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New localities join Hampton Roads mutual aid agreement for emergency response

A ladder truck in the bay of Station 6 in Suffolk. (Photo by Laura Philion)
A ladder truck in the bay of Station 6 in Suffolk. (Photo by Laura Philion)

During Suffolk’s Category 3 tornado in April 2008, Chesapeake and Portsmouth responded with police, fire and EMS. Sixteen years after the tornado, Suffolk is formalizing its policy and updating an existing 2011 agreement to include Surry and Southampton Counties.

Suffolk’s Assistant Fire Chief David Harrell said the city responds to any locality that requests mutual aid where no formal agreement exists. 

In 2023 alone, the department sent or received mutual aid 462 times. The city formalized that process with other Hampton Roads by approving an ordinance this week at City Council that adds the last few localities to the official agreement: the city of Poquoson, and counties of Gloucester, Southampton and Surry.

“We can share apparatus,” Suffolk Fire Chief Michael Barakey told City Council. “And the apparatus could be your fire engines, your ladder companies, rescue companies, your medics or your ambulances, and also specialty equipment to include your tactical rescue, hazmat, marine.”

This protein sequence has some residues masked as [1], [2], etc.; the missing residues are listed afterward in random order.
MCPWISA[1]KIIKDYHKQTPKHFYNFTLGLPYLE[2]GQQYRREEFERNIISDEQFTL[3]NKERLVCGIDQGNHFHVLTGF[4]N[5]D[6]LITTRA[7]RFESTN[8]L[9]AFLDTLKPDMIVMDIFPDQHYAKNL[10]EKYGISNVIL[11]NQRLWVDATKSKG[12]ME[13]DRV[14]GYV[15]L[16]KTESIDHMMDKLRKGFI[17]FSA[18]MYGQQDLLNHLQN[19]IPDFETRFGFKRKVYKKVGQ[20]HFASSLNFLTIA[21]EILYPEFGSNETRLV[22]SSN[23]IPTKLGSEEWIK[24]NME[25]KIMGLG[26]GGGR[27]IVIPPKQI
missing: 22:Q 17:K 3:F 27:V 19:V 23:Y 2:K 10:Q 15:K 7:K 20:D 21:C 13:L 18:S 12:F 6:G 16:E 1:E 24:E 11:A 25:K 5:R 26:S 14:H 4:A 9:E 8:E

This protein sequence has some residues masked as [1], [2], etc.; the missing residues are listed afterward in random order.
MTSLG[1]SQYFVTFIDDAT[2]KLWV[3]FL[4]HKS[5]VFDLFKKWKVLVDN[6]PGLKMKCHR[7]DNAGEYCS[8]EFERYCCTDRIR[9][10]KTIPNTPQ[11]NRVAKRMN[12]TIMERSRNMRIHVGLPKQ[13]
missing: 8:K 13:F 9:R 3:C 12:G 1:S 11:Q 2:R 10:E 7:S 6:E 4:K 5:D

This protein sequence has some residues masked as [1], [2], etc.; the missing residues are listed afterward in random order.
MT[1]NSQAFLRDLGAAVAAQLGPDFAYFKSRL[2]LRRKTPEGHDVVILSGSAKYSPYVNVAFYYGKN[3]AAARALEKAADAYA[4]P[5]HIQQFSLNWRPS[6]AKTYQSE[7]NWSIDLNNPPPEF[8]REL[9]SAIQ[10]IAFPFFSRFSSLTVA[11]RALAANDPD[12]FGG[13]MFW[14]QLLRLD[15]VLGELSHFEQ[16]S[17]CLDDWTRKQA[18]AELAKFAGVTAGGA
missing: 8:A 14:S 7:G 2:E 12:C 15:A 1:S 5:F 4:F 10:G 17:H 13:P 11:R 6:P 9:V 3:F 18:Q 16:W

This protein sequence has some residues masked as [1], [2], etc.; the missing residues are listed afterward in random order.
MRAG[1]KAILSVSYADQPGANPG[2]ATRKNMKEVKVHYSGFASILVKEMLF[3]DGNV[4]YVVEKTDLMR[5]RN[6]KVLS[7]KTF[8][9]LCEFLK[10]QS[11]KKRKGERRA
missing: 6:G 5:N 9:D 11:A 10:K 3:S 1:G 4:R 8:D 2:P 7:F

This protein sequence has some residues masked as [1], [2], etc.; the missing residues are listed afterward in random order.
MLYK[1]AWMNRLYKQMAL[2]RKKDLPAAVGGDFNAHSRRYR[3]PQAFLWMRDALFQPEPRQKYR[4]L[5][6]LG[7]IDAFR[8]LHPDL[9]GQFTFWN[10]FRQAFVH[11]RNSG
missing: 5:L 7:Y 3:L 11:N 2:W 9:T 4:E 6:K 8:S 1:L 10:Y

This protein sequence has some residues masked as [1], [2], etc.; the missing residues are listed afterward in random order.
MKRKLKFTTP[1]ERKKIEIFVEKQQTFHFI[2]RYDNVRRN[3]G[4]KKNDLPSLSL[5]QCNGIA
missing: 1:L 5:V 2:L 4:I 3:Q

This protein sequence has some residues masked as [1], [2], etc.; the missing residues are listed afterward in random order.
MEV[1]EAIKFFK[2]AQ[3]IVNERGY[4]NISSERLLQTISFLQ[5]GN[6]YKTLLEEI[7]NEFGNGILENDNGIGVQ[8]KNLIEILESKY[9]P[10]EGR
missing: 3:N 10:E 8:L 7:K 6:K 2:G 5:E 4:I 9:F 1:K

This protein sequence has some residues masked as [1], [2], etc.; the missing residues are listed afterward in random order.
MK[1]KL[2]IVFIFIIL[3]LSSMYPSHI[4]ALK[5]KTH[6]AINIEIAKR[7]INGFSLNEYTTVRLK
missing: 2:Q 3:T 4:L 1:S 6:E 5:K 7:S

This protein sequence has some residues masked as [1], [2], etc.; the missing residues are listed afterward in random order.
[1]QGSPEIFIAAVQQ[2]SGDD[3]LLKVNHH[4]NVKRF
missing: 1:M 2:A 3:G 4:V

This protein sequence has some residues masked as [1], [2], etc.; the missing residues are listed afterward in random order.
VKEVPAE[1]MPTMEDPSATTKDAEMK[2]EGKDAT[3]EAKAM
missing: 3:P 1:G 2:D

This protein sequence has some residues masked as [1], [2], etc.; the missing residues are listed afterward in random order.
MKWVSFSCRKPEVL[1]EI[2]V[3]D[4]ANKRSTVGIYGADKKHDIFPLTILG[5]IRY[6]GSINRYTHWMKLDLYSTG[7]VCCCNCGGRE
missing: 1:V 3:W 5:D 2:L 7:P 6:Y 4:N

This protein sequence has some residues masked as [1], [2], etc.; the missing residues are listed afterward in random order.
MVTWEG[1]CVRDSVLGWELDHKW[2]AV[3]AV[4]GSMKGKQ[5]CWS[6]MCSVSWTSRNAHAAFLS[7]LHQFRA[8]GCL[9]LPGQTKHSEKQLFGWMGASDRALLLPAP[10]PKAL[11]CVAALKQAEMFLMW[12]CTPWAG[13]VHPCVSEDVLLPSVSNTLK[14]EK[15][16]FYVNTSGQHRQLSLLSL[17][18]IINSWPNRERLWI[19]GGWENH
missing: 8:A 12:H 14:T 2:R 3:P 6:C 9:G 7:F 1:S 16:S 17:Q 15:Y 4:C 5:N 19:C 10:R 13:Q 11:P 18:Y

Poquoson Fire Chief Mike Bryant said mutual aid requests can often have to do with which departments have specific resources. His city was one of the last localities officially added to Suffolk’s mutual aid agreement this week.

Poquoson has mutual aid agreements with agencies throughout Hampton Roads, but Bryant said he most often requests aid from York County and Hampton, which border the city.

“When you're talking about a structure fire, particularly a commercial structure fire or even a residential structure fire, it's important to get manpower on scene as quickly as possible, which is mainly the reason we have these mutual aid agreements,” he said.

Staffing shortages are a secondary reason for enhancing mutual aid agreements.

“Staffing is an issue with everyone,” Bryant said. “All the localities in the region, at least, are hiring folks.”

Suffolk Chief Barakey said departments around Hampton Roads are working to roll out automatic aid, which is different from mutual aid because it integrates cities’ 911 systems for an enhanced response. 

Instead of taking crucial minutes to send requests from chief to dispatcher to dispatcher to chief, the integrated system sends the closest units regardless of which department they belong to.

“We're testing Chesapeake and Portsmouth right now. We should go live hopefully in April,” Barakey said last month.

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